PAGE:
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No. 6 Reason Why The Bolts Are Primed for Success: Teddy Purcell

by Peter Pupello / Tampa Bay Lightning

There was a time, Tampa Bay Lightning head coach Guy Boucher said, when forward Teddy Purcell didn't realize just how good of a player he was.

But if this past season serves as an indication, it appears as if Purcell is beginning to find out.

The Lightning forward finished the regular season with a career-best 24 goals, 41 assists and 65 points to eclipse his previous totals in each of those categories from the 2010-11 campaign, and finish as one of just four players in the history of the franchise to score at least 60 points in a single season after going undrafted.

For Purcell, who possesses a tremendous passing ability and an incredible shot to go along with great speed, offensive skills have never been in question.

Rather, it was both confidence and consistency that eluded the Bolts wing.

Until this season, that is.

"For me, those were both things I tried to strive for this past season," Purcell said. "I think with one comes the other and they kind of go hand-in-hand, so I was pretty fortunate to take advantage of my minutes and make the most of my opportunity."

In terms of ice time, Purcell found success by doing more with less.

Although he finished third on the team in points behind both Steven Stamkos and Martin St. Louis, he ranked fifth among team forwards in ice time, averaging just 16:07 per game. By contrast, captain Vincent Lecavalier was third with 18:55 and Ryan Malone fourth with 17:41, yet they finished with 49 and 48 points, respectively on the season, more than 15 fewer than Purcell's 65.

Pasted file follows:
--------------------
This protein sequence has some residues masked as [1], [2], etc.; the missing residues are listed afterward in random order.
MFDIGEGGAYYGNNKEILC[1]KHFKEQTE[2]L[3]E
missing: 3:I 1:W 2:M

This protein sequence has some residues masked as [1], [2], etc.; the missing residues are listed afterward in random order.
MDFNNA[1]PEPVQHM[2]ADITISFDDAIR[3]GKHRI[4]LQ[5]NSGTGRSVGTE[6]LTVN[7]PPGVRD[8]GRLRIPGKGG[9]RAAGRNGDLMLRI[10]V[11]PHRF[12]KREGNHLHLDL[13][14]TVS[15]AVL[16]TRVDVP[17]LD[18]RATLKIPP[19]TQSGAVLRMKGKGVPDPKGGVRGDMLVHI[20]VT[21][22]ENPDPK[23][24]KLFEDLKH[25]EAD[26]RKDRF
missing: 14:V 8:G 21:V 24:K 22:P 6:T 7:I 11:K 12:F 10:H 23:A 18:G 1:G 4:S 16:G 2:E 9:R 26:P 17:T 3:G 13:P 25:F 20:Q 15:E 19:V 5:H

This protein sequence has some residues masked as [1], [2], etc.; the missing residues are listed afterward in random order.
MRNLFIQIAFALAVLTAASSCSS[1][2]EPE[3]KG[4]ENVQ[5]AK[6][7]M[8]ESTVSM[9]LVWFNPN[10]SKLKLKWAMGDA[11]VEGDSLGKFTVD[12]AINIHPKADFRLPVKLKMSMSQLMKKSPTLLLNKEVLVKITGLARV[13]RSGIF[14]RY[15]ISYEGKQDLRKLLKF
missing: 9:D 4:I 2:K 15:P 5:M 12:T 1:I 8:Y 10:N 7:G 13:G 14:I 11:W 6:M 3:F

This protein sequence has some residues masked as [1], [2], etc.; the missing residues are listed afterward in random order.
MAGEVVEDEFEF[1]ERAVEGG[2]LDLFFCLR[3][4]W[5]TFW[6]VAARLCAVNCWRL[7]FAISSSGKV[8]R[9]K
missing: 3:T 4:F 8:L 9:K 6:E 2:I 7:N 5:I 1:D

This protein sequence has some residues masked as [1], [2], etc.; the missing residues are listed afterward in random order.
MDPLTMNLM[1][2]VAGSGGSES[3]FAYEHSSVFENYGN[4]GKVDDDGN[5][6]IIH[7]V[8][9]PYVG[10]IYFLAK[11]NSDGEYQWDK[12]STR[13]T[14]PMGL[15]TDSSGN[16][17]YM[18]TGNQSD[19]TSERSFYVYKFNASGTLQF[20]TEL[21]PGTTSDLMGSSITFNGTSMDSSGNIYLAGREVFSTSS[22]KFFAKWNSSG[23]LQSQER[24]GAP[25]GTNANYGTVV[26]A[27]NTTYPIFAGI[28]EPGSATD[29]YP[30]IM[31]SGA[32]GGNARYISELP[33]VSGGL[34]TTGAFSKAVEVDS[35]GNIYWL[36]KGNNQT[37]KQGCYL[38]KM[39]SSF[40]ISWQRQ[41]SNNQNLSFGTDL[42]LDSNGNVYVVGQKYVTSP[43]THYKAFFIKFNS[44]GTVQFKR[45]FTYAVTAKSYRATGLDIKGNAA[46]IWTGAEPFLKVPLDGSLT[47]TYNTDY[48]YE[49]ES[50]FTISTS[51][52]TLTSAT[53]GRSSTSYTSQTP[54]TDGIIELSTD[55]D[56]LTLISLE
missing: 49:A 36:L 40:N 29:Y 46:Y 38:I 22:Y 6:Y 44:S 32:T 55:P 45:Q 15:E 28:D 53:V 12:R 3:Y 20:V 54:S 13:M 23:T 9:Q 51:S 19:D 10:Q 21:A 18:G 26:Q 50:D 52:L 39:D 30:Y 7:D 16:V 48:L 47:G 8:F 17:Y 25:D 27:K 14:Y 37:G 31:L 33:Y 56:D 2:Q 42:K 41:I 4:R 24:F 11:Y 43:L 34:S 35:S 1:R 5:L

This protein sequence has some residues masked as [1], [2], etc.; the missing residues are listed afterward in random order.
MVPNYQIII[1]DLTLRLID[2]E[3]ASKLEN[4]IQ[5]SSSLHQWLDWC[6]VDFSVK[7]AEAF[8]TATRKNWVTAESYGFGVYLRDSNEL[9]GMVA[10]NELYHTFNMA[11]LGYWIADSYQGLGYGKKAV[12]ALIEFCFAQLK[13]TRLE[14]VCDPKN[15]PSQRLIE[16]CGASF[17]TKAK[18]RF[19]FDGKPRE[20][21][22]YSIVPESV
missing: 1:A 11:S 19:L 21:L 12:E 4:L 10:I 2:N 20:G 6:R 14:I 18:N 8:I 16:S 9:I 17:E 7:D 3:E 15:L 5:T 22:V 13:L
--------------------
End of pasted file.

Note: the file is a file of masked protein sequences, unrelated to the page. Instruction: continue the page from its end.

"To get more ice time, there's a lot more than production," Boucher told The Tampa Bay Times. "It's about whether a guy can bring a relentless attitude in his game and a physical involvement and being first on puck."

Purcell certainly has the capabilities to be the type of player sought out by Boucher, who likes guys with complete games and not just offensive inclinations.

He proved that specifically when Lecavalier went down due to injury on Feb. 18, causing Purcell to earn minutes on both the top line and number-one power-play unit with Stamkos and St. Louis. In the captain's absence, he also ripped off a team season-high 11-game point streak with seven goals and 18 points in that span, helping the Lightning continue their late-season push towards a playoff spot.

The display, while impressive, was more than just a testament to Purcell's physical on-ice talents.

"Things like that also take a certain mental approach," Purcell added. "You can be in good shape and come out bigger and stronger, but night in and night out, the key is to be mentally focused and being ready to go. That was a big thing for me."

Just as big was his ability to break out of some old habits.

When he first arrived in Tampa Bay in March of 2010 following a trade with the Los Angeles Kings, Purcell admitted that the presence of such stars such as Stamkos, St. Louis and Lecavalier led him to have a pass-first mentality.

But after getting to know them and stepping into more prominent roles, Purcell learned to not waste as many opportunities, which started with utilizing a zippy wrist shot that was classified by teammate Nate Thompson as "outstanding."

The strategy seemingly paid immediate dividends, as Purcell was one of five Lightning players this season to score 20 or more goals. Hockey executives even tabbed him for Team Canada to represent his native country at the 2012 World Championships, in which he is currently participating.

Sounds as if Purcell himself isn't the only one who is beginning to realize just how good he is.

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